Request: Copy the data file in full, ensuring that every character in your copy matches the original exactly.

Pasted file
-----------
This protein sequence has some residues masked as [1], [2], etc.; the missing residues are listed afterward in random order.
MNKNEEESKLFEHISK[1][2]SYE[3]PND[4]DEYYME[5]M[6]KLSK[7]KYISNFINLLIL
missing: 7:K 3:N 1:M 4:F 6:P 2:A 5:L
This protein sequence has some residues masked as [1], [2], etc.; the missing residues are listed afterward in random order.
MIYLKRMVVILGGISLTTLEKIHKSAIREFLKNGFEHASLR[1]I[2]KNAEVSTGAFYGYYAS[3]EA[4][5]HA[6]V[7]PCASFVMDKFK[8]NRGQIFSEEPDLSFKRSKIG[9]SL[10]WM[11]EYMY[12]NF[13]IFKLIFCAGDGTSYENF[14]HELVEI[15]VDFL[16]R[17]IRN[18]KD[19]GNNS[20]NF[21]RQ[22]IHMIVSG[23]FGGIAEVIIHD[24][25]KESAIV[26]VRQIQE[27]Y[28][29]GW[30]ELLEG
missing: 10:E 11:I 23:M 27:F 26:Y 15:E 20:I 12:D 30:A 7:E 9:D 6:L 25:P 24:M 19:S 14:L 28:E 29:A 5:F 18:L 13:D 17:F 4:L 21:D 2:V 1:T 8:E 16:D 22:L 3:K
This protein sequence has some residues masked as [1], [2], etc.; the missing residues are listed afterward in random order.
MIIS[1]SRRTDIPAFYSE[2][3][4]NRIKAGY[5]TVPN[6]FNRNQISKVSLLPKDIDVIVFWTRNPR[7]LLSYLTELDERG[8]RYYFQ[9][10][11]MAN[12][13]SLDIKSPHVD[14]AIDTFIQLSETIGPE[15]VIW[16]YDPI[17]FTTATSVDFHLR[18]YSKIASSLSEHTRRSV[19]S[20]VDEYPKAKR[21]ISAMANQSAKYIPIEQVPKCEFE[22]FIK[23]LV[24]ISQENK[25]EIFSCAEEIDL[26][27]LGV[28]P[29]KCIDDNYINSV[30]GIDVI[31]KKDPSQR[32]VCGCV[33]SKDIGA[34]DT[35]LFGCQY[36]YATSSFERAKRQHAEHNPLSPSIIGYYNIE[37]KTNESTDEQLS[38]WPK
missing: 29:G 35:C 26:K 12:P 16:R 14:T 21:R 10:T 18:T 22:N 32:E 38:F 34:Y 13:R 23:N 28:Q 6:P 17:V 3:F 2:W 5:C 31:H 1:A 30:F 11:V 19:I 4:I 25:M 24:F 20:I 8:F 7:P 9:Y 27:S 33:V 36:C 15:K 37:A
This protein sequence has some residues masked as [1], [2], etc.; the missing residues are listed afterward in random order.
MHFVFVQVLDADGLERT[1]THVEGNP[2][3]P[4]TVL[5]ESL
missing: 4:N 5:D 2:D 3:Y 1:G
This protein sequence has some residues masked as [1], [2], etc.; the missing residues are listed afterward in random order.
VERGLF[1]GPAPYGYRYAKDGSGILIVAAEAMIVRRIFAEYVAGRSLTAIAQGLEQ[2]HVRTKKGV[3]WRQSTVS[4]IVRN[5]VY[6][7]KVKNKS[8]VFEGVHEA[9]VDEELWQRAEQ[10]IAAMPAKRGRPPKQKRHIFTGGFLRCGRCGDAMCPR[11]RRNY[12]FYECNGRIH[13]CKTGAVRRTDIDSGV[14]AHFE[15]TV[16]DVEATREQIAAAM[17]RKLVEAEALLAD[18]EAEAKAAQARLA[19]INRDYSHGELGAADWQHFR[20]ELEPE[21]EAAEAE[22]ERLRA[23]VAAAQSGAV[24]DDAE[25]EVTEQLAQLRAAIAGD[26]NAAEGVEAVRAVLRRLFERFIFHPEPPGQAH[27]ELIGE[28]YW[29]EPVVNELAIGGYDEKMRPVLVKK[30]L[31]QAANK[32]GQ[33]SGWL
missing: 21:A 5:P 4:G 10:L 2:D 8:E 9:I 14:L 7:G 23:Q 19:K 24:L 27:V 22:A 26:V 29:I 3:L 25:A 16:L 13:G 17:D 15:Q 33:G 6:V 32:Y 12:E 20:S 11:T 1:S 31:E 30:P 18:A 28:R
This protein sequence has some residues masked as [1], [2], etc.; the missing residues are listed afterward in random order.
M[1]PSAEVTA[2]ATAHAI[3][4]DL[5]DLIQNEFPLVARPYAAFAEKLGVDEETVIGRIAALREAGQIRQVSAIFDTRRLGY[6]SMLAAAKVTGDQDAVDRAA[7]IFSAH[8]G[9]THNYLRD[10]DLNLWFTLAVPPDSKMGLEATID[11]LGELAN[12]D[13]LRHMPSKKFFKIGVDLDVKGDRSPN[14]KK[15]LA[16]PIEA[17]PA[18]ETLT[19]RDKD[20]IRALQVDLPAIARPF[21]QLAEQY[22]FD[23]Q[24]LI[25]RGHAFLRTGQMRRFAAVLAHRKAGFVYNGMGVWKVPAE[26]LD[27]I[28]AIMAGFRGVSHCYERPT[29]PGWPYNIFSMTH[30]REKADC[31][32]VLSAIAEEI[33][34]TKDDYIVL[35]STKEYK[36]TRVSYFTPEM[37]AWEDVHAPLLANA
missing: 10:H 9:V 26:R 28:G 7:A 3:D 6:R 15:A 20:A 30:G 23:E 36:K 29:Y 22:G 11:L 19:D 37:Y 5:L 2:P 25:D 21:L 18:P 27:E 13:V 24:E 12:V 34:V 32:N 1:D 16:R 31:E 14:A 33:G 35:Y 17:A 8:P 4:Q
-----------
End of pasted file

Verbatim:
This protein sequence has some residues masked as [1], [2], etc.; the missing residues are listed afterward in random order.
MNKNEEESKLFEHISK[1][2]SYE[3]PND[4]DEYYME[5]M[6]KLSK[7]KYISNFINLLIL
missing: 7:K 3:N 1:M 4:F 6:P 2:A 5:L
This protein sequence has some residues masked as [1], [2], etc.; the missing residues are listed afterward in random order.
MIYLKRMVVILGGISLTTLEKIHKSAIREFLKNGFEHASLR[1]I[2]KNAEVSTGAFYGYYAS[3]EA[4][5]HA[6]V[7]PCASFVMDKFK[8]NRGQIFSEEPDLSFKRSKIG[9]SL[10]WM[11]EYMY[12]NF[13]IFKLIFCAGDGTSYENF[14]HELVEI[15]VDFL[16]R[17]IRN[18]KD[19]GNNS[20]NF[21]RQ[22]IHMIVSG[23]FGGIAEVIIHD[24][25]KESAIV[26]VRQIQE[27]Y[28][29]GW[30]ELLEG
missing: 10:E 11:I 23:M 27:F 26:Y 15:E 20:I 12:D 30:A 7:E 9:D 6:L 25:P 24:M 19:S 14:L 28:E 29:A 5:F 18:L 13:D 17:F 4:L 21:D 2:V 1:T 8:E 16:D 22:L 3:K
This protein sequence has some residues masked as [1], [2], etc.; the missing residues are listed afterward in random order.
MIIS[1]SRRTDIPAFYSE[2][3][4]NRIKAGY[5]TVPN[6]FNRNQISKVSLLPKDIDVIVFWTRNPR[7]LLSYLTELDERG[8]RYYFQ[9][10][11]MAN[12][13]SLDIKSPHVD[14]AIDTFIQLSETIGPE[15]VIW[16]YDPI[17]FTTATSVDFHLR[18]YSKIASSLSEHTRRSV[19]S[20]VDEYPKAKR[21]ISAMANQSAKYIPIEQVPKCEFE[22]FIK[23]LV[24]ISQENK[25]EIFSCAEEIDL[26][27]LGV[28]P[29]KCIDDNYINSV[30]GIDVI[31]KKDPSQR[32]VCGCV[33]SKDIGA[34]DT[35]LFGCQY[36]YATSSFERAKRQHAEHNPLSPSIIGYYNIE[37]KTNESTDEQLS[38]WPK
missing: 29:G 35:C 26:K 12:P 16:R 14:T 21:R 10:T 18:T 22:N 32:E 38:F 34:Y 13:R 23:N 28:Q 6:P 17:V 3:F 2:W 5:C 31:H 1:A 30:F 11:V 19:I 4:I 25:M 24:F 20:I 8:F 7:P 9:Y 27:S 33:V 36:C 15:K 37:A
This protein sequence has some residues masked as [1], [2], etc.; the missing residues are listed afterward in random order.
MHFVFVQVLDADGLERT[1]THVEGNP[2][3]P[4]TVL[5]ESL
missing: 4:N 5:D 2:D 3:Y 1:G
This protein sequence has some residues masked as [1], [2], etc.; the missing residues are listed afterward in random order.
VERGLF[1]GPAPYGYRYAKDGSGILIVAAEAMIVRRIFAEYVAGRSLTAIAQGLEQ[2]HVRTKKGV[3]WRQSTVS[4]IVRN[5]VY[6][7]KVKNKS[8]VFEGVHEA[9]VDEELWQRAEQ[10]IAAMPAKRGRPPKQKRHIFTGGFLRCGRCGDAMCPR[11]RRNY[12]FYECNGRIH[13]CKTGAVRRTDIDSGV[14]AHFE[15]TV[16]DVEATREQIAAAM[17]RKLVEAEALLAD[18]EAEAKAAQARLA[19]INRDYSHGELGAADWQHFR[20]ELEPE[21]EAAEAE[22]ERLRA[23]VAAAQSGAV[24]DDAE[25]EVTEQLAQLRAAIAGD[26]NAAEGVEAVRAVLRRLFERFIFHPEPPGQAH[27]ELIGE[28]YW[29]EPVVNELAIGGYDEKMRPVLVKK[30]L[31]QAANK[32]GQ[33]SGWL
missing: 21:A 5:P 4:G 10:L 2:D 8:E 9:I 14:L 7:G 23:Q 19:K 24:L 27:V 22:A 26:V 29:I 3:L 25:A 16:L 13:G 17:D 15:Q 33:G 6:V 32:Y 12:E 20:S 11:T 1:S 31:E 30:P 18:A 28:R
This protein sequence has some residues masked as [1], [2], etc.; the missing residues are listed afterward in random order.
M[1]PSAEVTA[2]ATAHAI[3][4]DL[5]DLIQNEFPLVARPYAAFAEKLGVDEETVIGRIAALREAGQIRQVSAIFDTRRLGY[6]SMLAAAKVTGDQDAVDRAA[7]IFSAH[8]G[9]THNYLRD[10]DLNLWFTLAVPPDSKMGLEATID[11]LGELAN[12]D[13]LRHMPSKKFFKIGVDLDVKGDRSPN[14]KK[15]LA[16]PIEA[17]PA[18]ETLT[19]RDKD[20]IRALQVDLPAIARPF[21]QLAEQY[22]FD[23]Q[24]LI[25]RGHAFLRTGQMRRFAAVLAHRKAGFVYNGMGVWKVPAE[26]LD[27]I[28]AIMAGFRGVSHCYERPT[29]PGWPYNIFSMTH[30]REKADC[31][32]VLSAIAEEI[33][34]TKDDYIVL[35]STKEYK[36]TRVSYFTPEM[37]AWEDVHAPLLANA
missing: 10:H 9:V 26:R 28:G 7:A 3:D 6:R 15:A 20:A 30:G 23:E 36:K 29:Y 22:G 11:L 19:D 37:Y 5:L 2:P 25:D 21:L 18:P 27:E 13:V 24:E 12:V 34:V 32:N 1:D 16:R 31:E 14:A 33:G 35:Y 17:A 8:P 4:Q